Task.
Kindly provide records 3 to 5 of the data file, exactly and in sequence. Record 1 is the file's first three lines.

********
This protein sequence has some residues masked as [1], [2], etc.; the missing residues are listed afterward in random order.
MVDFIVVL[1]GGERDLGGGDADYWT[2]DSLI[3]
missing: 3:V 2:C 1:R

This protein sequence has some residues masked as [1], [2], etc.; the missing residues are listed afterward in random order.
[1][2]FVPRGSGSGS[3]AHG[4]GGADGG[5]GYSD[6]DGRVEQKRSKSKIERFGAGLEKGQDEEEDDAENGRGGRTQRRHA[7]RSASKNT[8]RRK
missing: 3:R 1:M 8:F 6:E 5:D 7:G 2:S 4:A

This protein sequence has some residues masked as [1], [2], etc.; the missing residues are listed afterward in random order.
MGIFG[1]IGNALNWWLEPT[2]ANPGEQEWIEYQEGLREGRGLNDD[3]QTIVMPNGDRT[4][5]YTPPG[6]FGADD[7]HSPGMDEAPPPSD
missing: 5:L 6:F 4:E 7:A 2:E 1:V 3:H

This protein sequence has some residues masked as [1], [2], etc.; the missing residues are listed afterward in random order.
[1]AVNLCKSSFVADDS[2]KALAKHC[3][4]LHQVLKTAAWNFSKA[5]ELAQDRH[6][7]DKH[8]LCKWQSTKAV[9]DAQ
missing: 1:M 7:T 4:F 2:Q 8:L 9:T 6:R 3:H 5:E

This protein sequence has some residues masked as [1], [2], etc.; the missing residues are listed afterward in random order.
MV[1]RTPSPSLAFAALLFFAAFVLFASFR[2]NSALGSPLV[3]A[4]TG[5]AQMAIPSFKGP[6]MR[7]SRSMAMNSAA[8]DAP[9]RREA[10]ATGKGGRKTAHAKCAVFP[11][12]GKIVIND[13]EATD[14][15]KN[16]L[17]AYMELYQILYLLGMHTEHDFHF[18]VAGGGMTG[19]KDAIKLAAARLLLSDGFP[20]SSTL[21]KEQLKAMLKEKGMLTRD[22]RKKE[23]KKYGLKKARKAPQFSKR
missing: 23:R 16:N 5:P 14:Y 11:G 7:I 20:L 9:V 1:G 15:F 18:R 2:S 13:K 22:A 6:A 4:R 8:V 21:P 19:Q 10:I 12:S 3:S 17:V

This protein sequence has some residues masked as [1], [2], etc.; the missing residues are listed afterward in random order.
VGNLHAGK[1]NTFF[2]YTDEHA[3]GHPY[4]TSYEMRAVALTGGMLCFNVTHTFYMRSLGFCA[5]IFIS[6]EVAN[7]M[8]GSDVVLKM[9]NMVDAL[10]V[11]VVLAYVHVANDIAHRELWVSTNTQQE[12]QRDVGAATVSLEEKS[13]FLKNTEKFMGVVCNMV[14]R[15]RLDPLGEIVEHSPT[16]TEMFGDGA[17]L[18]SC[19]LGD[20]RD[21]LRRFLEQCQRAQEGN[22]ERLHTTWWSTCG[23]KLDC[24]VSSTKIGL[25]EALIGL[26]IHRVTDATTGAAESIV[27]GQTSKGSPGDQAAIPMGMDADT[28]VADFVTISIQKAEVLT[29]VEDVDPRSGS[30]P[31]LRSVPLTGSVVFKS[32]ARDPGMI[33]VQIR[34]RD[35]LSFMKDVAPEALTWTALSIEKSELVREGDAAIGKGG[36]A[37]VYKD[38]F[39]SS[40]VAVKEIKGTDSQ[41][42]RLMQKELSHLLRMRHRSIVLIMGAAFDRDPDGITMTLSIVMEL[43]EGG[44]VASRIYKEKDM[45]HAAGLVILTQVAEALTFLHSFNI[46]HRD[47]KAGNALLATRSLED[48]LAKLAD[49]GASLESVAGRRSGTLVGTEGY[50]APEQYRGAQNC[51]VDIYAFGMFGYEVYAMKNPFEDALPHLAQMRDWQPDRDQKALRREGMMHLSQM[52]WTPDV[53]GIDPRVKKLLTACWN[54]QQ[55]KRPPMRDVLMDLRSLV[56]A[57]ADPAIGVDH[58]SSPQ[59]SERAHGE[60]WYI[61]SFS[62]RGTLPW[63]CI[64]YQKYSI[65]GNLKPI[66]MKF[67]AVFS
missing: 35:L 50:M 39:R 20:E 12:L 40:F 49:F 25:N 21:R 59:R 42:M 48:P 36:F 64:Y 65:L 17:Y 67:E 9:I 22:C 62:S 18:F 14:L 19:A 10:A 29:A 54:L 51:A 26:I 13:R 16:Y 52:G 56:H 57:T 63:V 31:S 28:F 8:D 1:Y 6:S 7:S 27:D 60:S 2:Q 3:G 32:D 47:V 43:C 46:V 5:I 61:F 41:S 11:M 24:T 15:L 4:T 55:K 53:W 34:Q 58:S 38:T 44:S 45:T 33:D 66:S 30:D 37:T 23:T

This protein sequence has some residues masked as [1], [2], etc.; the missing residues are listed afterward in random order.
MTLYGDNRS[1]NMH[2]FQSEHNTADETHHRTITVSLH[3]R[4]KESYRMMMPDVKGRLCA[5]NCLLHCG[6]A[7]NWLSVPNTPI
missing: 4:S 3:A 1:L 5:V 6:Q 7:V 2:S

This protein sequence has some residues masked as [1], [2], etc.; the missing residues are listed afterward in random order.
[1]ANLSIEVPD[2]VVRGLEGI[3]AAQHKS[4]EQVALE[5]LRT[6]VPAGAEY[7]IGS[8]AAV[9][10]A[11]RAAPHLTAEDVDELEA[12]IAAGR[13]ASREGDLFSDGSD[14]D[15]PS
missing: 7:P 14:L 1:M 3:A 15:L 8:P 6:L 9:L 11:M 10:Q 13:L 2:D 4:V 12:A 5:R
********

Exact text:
This protein sequence has some residues masked as [1], [2], etc.; the missing residues are listed afterward in random order.
MGIFG[1]IGNALNWWLEPT[2]ANPGEQEWIEYQEGLREGRGLNDD[3]QTIVMPNGDRT[4][5]YTPPG[6]FGADD[7]HSPGMDEAPPPSD
missing: 5:L 6:F 4:E 7:A 2:E 1:V 3:H

This protein sequence has some residues masked as [1], [2], etc.; the missing residues are listed afterward in random order.
[1]AVNLCKSSFVADDS[2]KALAKHC[3][4]LHQVLKTAAWNFSKA[5]ELAQDRH[6][7]DKH[8]LCKWQSTKAV[9]DAQ
missing: 1:M 7:T 4:F 2:Q 8:L 9:T 6:R 3:H 5:E

This protein sequence has some residues masked as [1], [2], etc.; the missing residues are listed afterward in random order.
MV[1]RTPSPSLAFAALLFFAAFVLFASFR[2]NSALGSPLV[3]A[4]TG[5]AQMAIPSFKGP[6]MR[7]SRSMAMNSAA[8]DAP[9]RREA[10]ATGKGGRKTAHAKCAVFP[11][12]GKIVIND[13]EATD[14][15]KN[16]L[17]AYMELYQILYLLGMHTEHDFHF[18]VAGGGMTG[19]KDAIKLAAARLLLSDGFP[20]SSTL[21]KEQLKAMLKEKGMLTRD[22]RKKE[23]KKYGLKKARKAPQFSKR
missing: 23:R 16:N 5:P 14:Y 11:G 7:I 20:L 9:V 1:G 15:F 18:R 2:S 13:K 22:A 6:A 4:R 8:V 21:P 19:Q 10:I 12:S 3:S 17:V